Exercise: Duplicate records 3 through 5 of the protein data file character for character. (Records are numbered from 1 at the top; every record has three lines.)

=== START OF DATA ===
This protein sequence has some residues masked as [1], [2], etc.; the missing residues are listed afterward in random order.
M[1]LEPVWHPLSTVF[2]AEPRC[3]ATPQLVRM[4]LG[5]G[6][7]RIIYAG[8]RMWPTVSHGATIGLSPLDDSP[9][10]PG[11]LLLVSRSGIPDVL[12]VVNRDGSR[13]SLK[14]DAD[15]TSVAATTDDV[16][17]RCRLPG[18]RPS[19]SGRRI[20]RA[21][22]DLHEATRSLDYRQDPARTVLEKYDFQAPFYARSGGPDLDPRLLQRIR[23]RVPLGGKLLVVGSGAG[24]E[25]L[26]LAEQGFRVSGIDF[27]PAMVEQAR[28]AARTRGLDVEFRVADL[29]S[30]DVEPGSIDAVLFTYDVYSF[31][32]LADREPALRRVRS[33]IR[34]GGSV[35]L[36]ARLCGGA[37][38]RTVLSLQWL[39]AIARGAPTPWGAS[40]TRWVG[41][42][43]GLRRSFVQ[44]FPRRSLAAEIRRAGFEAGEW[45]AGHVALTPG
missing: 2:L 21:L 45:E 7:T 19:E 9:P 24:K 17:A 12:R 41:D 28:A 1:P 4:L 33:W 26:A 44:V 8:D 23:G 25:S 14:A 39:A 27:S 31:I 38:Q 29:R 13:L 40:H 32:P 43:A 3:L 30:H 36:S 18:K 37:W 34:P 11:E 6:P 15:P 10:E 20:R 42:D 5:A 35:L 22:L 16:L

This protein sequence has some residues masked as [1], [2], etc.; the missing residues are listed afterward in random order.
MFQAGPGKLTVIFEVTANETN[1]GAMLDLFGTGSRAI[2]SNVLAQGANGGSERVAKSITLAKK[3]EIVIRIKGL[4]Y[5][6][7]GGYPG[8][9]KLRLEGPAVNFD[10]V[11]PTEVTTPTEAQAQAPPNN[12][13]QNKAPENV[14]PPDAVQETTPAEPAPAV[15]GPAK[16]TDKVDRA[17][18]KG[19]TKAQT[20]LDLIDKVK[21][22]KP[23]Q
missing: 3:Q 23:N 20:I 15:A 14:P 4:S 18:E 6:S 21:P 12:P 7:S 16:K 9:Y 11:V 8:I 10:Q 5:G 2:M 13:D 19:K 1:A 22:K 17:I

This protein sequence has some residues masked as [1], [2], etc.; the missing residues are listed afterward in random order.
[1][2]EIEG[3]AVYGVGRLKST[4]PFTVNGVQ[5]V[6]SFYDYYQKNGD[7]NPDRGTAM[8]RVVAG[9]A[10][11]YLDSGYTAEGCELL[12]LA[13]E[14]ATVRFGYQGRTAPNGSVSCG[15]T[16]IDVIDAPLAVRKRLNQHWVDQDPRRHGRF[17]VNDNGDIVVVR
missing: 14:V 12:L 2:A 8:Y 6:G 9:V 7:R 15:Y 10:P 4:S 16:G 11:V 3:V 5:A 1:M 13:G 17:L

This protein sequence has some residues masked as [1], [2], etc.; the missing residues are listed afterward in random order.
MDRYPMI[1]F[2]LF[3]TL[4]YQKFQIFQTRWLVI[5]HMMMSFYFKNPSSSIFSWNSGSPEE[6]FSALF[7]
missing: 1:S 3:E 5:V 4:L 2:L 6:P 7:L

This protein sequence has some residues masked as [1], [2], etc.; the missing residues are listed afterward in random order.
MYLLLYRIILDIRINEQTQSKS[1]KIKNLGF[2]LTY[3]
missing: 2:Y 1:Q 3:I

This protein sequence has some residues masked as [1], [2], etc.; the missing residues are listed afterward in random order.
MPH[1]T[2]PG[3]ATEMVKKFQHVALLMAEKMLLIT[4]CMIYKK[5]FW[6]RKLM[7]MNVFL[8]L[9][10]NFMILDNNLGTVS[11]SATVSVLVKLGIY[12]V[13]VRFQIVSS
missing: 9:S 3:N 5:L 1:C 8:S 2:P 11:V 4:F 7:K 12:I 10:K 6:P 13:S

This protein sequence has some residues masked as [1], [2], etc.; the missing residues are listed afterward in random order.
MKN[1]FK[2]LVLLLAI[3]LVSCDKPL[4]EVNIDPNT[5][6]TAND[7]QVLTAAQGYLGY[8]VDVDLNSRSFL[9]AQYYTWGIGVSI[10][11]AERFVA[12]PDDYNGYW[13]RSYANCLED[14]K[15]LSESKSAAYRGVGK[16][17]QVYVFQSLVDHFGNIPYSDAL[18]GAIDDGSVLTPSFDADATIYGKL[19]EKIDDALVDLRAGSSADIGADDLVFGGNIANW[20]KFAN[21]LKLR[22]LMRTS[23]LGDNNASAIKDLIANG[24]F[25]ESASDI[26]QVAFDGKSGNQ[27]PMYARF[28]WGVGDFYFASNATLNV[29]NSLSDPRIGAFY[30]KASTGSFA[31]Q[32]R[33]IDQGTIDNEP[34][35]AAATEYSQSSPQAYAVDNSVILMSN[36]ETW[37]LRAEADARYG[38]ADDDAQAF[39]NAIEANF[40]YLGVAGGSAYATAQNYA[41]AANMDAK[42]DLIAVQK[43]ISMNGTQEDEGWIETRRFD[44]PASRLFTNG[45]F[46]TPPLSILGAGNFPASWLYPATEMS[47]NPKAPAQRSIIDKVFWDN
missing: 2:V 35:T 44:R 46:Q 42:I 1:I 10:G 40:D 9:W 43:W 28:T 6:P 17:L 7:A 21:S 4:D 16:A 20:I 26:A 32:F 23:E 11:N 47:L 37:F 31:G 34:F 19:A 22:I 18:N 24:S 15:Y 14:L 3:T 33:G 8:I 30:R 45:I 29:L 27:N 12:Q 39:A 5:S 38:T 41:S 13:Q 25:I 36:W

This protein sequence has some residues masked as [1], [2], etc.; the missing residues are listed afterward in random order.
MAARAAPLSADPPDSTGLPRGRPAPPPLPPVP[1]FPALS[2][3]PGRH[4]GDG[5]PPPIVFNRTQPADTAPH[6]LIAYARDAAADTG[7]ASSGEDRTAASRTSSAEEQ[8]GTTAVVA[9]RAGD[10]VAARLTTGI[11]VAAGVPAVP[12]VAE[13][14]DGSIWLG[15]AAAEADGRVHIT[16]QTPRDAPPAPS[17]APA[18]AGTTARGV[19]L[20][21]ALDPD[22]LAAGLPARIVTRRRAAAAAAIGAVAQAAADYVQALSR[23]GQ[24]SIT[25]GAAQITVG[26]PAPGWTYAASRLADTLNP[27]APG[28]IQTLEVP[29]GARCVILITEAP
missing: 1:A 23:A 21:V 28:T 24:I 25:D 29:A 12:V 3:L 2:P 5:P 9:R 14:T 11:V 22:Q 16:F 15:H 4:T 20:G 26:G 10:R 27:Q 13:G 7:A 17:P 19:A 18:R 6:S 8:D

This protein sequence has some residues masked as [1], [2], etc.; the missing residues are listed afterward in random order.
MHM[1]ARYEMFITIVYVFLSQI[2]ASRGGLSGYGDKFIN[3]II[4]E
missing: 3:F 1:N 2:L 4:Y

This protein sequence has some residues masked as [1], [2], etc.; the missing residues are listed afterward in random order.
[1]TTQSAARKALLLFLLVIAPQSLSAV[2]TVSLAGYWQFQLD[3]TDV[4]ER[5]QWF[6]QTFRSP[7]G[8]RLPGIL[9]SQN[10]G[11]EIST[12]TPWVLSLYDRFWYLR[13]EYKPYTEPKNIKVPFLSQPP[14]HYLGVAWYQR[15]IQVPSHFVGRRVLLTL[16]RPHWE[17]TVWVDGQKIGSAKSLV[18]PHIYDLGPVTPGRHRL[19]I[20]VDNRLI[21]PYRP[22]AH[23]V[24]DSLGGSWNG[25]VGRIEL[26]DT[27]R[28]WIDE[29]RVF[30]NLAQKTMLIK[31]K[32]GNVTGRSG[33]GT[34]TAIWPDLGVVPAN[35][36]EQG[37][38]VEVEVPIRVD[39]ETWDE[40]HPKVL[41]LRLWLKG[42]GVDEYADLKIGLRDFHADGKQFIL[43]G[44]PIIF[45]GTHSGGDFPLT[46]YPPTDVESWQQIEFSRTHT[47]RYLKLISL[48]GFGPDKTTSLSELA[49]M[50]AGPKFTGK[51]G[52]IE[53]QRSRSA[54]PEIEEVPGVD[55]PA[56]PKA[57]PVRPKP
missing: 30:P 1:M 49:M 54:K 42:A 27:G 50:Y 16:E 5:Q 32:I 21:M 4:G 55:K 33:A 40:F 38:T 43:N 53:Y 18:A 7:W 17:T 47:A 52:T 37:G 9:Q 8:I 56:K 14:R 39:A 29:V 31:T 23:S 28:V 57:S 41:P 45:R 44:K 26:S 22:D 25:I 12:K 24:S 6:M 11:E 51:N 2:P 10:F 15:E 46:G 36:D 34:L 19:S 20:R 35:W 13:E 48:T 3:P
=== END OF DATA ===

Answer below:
This protein sequence has some residues masked as [1], [2], etc.; the missing residues are listed afterward in random order.
[1][2]EIEG[3]AVYGVGRLKST[4]PFTVNGVQ[5]V[6]SFYDYYQKNGD[7]NPDRGTAM[8]RVVAG[9]A[10][11]YLDSGYTAEGCELL[12]LA[13]E[14]ATVRFGYQGRTAPNGSVSCG[15]T[16]IDVIDAPLAVRKRLNQHWVDQDPRRHGRF[17]VNDNGDIVVVR
missing: 14:V 12:L 2:A 8:Y 6:G 9:V 7:R 15:Y 10:P 4:S 16:G 11:V 3:V 5:A 1:M 13:G 17:L

This protein sequence has some residues masked as [1], [2], etc.; the missing residues are listed afterward in random order.
MDRYPMI[1]F[2]LF[3]TL[4]YQKFQIFQTRWLVI[5]HMMMSFYFKNPSSSIFSWNSGSPEE[6]FSALF[7]
missing: 1:S 3:E 5:V 4:L 2:L 6:P 7:L

This protein sequence has some residues masked as [1], [2], etc.; the missing residues are listed afterward in random order.
MYLLLYRIILDIRINEQTQSKS[1]KIKNLGF[2]LTY[3]
missing: 2:Y 1:Q 3:I